15 July 2013 | Nadine Walicki
Will the victims of Bosnia’s war finally get justice?
On the anniversary of the Srebrenica genocide, the UN’s reinstatement of charges against former Bosnian Serb leader Radovan Karadžić offers some hope to those driven from their homes after suffering unimaginable horrors during the 1990’s.
Over 7,500 Muslim men and boys were killed and around 30,000 women, children and older people were forcibly displaced as a result of the massacre that took place over several days in July 1995 in Srebrenica. On 11 July, the 18th anniversary of the first day, the UN International Criminal Tribunal for the Former Yugoslavia (ICTY) reversed former Bosnian Serb leader Radovan Karadžić’s acquittal for genocide in seven municipalities of Bosnia and Herzegovina between 1992 and 1995. Karadžić now faces eleven charges for his alleged actions during the war, including genocide, crimes against humanity, and violations of the laws or customs of war.
Eighteen years after the massacre, and more than two decades since the beginning of the war, over103,000 people remain displaced within Bosnia. While most of the world’s attention has shifted to other conflict hot spots, the remaining IDPs continue to be affected by these tragic events. Until they have reached long-term solutions to their displacement and are able to move on with their lives, they will continue to live in the shadows of the horrific past.
During a commemorative event last week, another 400 victims were buried and some of those who were forced to flee shared their harrowing stories of displacement. They explained how they had to flee by foot, sometimes walking for days despite the continuing violence. “There was a moment I was separated from my brother and father, and from that moment, I never saw them again,” recounted one of the victims. “They were close. I was terribly scared, lost all my strength and threw off the backpack, even the jacket I was wearing. I could not move.”
Some described having to sleep while walking. Many suffered multiple armed attacks and were separated from their families. In the weeks and months that followed the massacre many lived through extreme hunger and some even lost use of their extremities.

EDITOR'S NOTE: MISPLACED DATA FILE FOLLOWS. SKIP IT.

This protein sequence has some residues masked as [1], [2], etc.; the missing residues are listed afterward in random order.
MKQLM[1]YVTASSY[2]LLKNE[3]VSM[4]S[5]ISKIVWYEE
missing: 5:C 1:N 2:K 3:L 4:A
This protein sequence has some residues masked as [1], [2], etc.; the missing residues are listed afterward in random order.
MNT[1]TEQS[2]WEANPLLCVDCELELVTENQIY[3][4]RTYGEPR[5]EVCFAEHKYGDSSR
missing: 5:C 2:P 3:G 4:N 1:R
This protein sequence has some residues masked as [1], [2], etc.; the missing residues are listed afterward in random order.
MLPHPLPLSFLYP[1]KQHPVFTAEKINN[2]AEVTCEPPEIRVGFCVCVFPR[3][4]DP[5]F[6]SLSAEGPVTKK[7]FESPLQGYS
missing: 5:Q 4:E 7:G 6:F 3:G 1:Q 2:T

Will there be justice?
Significant barriers remain to return, reconciliation and justice in the country. Thousands of victims of human rights violations still require rehabilitation and assistance and many perpetrators have yet to be brought to justice. Many victims remain displaced out of fear of returning and potentially confronting perpetrators of the crimes against them in the course of their daily lives. Despite international awareness of the depths of the crimes, many victims of sexual violence remain silent on their abuse, as the issue continues to be a taboo subject in the country.
Despite these barriers, there has been some progress towards justice. The ICTY and the Bosnian state court have handed down prison sentences totalling more than 500 years for war crimes in Srebrenica and numerous trials are on-going. In addition, the draft National Strategy on Transitional Justice offers a real opportunity to deal with and address violations committed during the war in the 1990′s.
Allocation of political, financial and technical support should be prioritized at all levels to ensure adoption and full implementation of the strategy. Only with sufficient political will can crimes of the past be addressed and impunity challenged.
Hope for the future
“I plead that you use your influence and work to make Srebrenica a place of peace and tolerance, for this to be a firm message so this will never happen again,” the president of the Srebrenica commemorative board, Camil Durakovic, implored at the commemoration last week.
The Srebrenica massacre will always be a dark stain on the history of the Balkans and on the international community in general. But will the National Strategy and the judgments of the ICTY light the path to a more positive future for the region?
Learn more about displacement in Bosnia and Herzegovina